Plaintiffs James and Irene Kane (the Kanes), Donald and Geraldine Mann (the Manns), and the Crow Point Community Club filed their unverified Complaint and Jury Demand with the Plymouth Superior Court (Case Number PLCV2004-00828) on June 29, 2004, seeking a declaratory judgment as to deeded rights of access to Melville Walk, a private way, and a prescriptive easement in Melville Walk. [Note 1] Petitioners Michael Donahue and Mary R. Donahue (the Donahues) filed their unverified Complaint for Registration of Title pursuant to G. L. c. 185, § 26 (Registration Case No. 43381) with the Land Court on July 23, 2004, relative to land located at 2 Alice Walk, Hingham, MA (the Donahue Property). On the same day, Petitioner Amyra OConnell (OConnell) filed her unverified Complaint for Registration of Title pursuant to G. L. c. 185, § 26 (Registration Case No. 43382) with the Land Court relative to land located at 143 Downer Avenue, Hingham, MA. (the OConnell Property), and Petitioners Robert C. Stimson and Cynthia J. Stimson (the Stimsons) filed their unverified Complaint for Registration of Title pursuant to G. L. c. 185, § 26 (Registration Case No. 43383) (together with Registration Case Nos. 43381 and 43382, the Registration Cases) with the Land Court relative to land located at 5 Melville Walk in Hingham, MA (the Stimson Property). The Donahue Property, the OConnell Property, and the Stimson Property all abut Melville Walk. On August 30, 2004, title to the properties involved in the Registration Cases was referred to Land Court Title Examiner Jan E. Dabrowski, who filed his report on July 11, 2005. On October 18, 2004, the Plymouth Superior Court Case was transferred to the Land Court as Miscellaneous Case No. 302869 (the Miscellaneous Case). The central issues in all four of these cases are rights in the Beach and the status of Melville Walk, which provides the only access to the Beach other than Alice Walk, also a private way.
This court (Sands, J.) issued its Decision (the Land Court Decision 1) and Judgment (the Judgment) in this case on December 12, 2007, finding that: (1) the Donahues own the fee interest in the Beach and all of Alice Walk adjacent to their property; (2) each of OConnell, the Stimsons, the Donahues, and the Schwartzs own the fee to the center line of Melville Walk adjacent to their respective properties; and (3) the Manns, the Dillons, the Arnolds, Campbell, the Kanes, Handrahan, and the Murrays have established prescriptive rights in both the southerly portion of Melville Walk for access to the Beach, and the Beach for uses consistent with the uses established by them over the last quarter to half century. On December 21, 2007, the Donahues filed their Motion for Clarification, Amendment and/or Reconsideration of the Judgment. [Note 2] On the same day, the Stimsons filed their Motion for Reconsideration and Clarification and to Alter and Amend the Decision and Judgment, [Note 3] and Plaintiffs filed their Motion for Reconsideration to Alter, Amend or Vacate the Judgment. [Note 4] On December 24, 2007, the Schwartzs filed their Motion for Clarification, Amendment and/or Reconsideration of the Judgment. [Note 5] A hearing on all motions was held on January 16, 2008, at which time issues relative to the definition of the Beach and the definition of uses of the Beach as specified in the Decision were raised. At that time the parties requested additional time to resolve these issues. Additional status conferences were held on March 4 and March 25, 2008, and on April 2, 2008 all parties filed a Notice of Status of Stipulations indicating that they needed more time to resolve their issues. Another status conference was held on July 1, 2008, at which time the parties asked for yet additional time to resolve their issues. On July 18, 2008, the Kanes, Handrahan, Dillon, Campbell, Kathleen Arnold and Carol Murray (Benefitted Plaintiffs), the Schwartzs, and the Donahues filed a Joint Report (the Joint Report) redefining the Beach, its uses, and the parties with rights in the Beach and Melville Walk. The Stimsons filed an opposition to the Joint Report and a proposed new report on July 23, 2008. Additional status conferences were held on September 18, 2008, and October 9, 2008. At the October 9, 2008 status conference, the parties (except the Stimsons) filed a Stipulated Amendment to Joint Report adding the Manns as Benefitted Plaintiffs, and redefining certain terms in the Joint Report. The Stimsons filed a final Report on October 10, 2008, and the Benefitted Plaintiffs and the Donahues filed a final Response on October 15, 2008. A final status conference was held with all parties on November 6, 2008. Despite their best efforts, there was no agreement among the parties as to the Stimsons proposed new report.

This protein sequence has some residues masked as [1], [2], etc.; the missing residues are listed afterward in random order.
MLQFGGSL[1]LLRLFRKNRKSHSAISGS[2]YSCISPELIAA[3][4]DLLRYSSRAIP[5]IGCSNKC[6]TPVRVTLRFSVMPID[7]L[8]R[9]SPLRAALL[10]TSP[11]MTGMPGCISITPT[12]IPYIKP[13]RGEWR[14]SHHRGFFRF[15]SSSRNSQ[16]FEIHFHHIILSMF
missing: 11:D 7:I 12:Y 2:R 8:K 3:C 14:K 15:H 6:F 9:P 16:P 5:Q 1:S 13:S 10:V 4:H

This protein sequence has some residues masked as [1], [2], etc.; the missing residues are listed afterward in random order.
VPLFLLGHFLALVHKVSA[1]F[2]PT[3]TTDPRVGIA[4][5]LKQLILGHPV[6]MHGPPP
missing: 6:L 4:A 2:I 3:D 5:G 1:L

On November 14, 2008, this court issued an Order and Revised Decision (Revised Land Court Decision 1) and Revised Judgment (the Revised Judgment), which amended Land Court Decision 1 as follows:
1. In the Decision, this court determined that the Donahues owned the Beach and that the Benefitted Plaintiffs had established prescriptive rights in the Beach. In the Decision, the Beach is delineated as follows: